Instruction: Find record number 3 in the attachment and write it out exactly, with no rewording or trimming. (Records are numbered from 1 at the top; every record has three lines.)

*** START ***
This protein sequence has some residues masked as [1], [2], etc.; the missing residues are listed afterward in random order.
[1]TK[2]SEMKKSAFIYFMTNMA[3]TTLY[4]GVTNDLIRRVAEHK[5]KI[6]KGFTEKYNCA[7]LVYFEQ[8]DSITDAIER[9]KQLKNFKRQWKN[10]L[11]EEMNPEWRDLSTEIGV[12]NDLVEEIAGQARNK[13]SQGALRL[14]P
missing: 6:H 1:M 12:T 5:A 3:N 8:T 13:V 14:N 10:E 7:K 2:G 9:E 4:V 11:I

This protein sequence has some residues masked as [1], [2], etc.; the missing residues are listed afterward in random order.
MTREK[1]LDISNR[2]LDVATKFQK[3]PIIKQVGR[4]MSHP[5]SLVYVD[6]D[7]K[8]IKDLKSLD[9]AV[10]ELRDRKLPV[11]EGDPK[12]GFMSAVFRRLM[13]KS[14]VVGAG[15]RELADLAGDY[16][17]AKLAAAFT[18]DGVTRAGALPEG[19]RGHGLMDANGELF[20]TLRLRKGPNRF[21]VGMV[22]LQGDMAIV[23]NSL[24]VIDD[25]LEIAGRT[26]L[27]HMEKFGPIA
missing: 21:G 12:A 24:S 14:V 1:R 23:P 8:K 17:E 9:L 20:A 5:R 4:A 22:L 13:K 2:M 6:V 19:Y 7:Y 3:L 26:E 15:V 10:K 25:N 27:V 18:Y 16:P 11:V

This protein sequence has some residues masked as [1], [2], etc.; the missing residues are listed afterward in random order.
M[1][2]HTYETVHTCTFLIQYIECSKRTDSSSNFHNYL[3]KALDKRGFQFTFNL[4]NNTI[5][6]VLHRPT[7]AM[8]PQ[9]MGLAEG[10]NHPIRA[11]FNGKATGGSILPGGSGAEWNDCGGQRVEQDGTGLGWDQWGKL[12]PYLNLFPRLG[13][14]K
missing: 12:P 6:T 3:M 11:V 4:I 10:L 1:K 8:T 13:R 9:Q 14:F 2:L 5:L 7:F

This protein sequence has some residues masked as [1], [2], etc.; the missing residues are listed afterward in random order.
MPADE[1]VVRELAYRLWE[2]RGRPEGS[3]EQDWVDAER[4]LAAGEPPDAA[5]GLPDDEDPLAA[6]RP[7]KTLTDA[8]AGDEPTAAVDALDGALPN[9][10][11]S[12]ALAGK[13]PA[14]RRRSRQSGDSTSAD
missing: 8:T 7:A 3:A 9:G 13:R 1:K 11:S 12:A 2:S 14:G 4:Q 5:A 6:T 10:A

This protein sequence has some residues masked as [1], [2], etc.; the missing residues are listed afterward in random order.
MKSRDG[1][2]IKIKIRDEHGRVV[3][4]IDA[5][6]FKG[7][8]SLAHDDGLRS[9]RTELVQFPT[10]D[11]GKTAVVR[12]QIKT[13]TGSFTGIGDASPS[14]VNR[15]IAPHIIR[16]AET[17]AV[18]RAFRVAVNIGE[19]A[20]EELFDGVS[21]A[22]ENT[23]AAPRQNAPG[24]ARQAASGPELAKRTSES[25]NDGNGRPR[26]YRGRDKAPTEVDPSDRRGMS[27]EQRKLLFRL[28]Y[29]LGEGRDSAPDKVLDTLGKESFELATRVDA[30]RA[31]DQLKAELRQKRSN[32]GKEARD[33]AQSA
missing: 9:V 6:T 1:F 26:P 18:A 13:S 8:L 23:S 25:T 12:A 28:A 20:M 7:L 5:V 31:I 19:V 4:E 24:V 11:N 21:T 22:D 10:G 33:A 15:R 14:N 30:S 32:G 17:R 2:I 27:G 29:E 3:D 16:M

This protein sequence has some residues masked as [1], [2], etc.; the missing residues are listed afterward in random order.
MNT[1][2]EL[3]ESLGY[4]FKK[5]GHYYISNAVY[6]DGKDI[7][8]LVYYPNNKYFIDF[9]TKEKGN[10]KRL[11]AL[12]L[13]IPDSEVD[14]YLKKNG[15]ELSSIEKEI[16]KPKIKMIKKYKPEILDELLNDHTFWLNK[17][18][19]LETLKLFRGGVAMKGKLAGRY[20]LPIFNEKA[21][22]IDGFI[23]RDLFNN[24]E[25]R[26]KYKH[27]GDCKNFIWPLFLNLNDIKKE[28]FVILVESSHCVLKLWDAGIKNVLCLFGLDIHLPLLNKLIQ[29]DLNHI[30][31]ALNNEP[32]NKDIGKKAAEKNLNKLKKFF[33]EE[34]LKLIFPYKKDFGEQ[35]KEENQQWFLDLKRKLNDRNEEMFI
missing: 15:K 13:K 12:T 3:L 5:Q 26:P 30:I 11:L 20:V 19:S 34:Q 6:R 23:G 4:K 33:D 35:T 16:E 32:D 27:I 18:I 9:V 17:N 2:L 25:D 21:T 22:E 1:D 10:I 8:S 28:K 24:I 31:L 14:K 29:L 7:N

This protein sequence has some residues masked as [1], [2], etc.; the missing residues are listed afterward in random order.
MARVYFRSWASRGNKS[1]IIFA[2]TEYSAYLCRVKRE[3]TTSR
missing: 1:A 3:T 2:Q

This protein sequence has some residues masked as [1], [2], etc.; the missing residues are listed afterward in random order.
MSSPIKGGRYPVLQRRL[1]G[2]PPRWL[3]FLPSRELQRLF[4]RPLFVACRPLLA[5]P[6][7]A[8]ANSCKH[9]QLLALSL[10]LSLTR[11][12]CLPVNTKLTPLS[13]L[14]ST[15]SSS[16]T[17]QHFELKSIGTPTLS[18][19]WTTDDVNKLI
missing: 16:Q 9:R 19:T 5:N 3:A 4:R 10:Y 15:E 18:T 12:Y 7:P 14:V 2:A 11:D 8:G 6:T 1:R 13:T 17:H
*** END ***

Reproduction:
This protein sequence has some residues masked as [1], [2], etc.; the missing residues are listed afterward in random order.
M[1][2]HTYETVHTCTFLIQYIECSKRTDSSSNFHNYL[3]KALDKRGFQFTFNL[4]NNTI[5][6]VLHRPT[7]AM[8]PQ[9]MGLAEG[10]NHPIRA[11]FNGKATGGSILPGGSGAEWNDCGGQRVEQDGTGLGWDQWGKL[12]PYLNLFPRLG[13][14]K
missing: 12:P 6:T 3:M 11:V 4:I 10:L 1:K 8:T 13:R 9:Q 14:F 2:L 5:L 7:F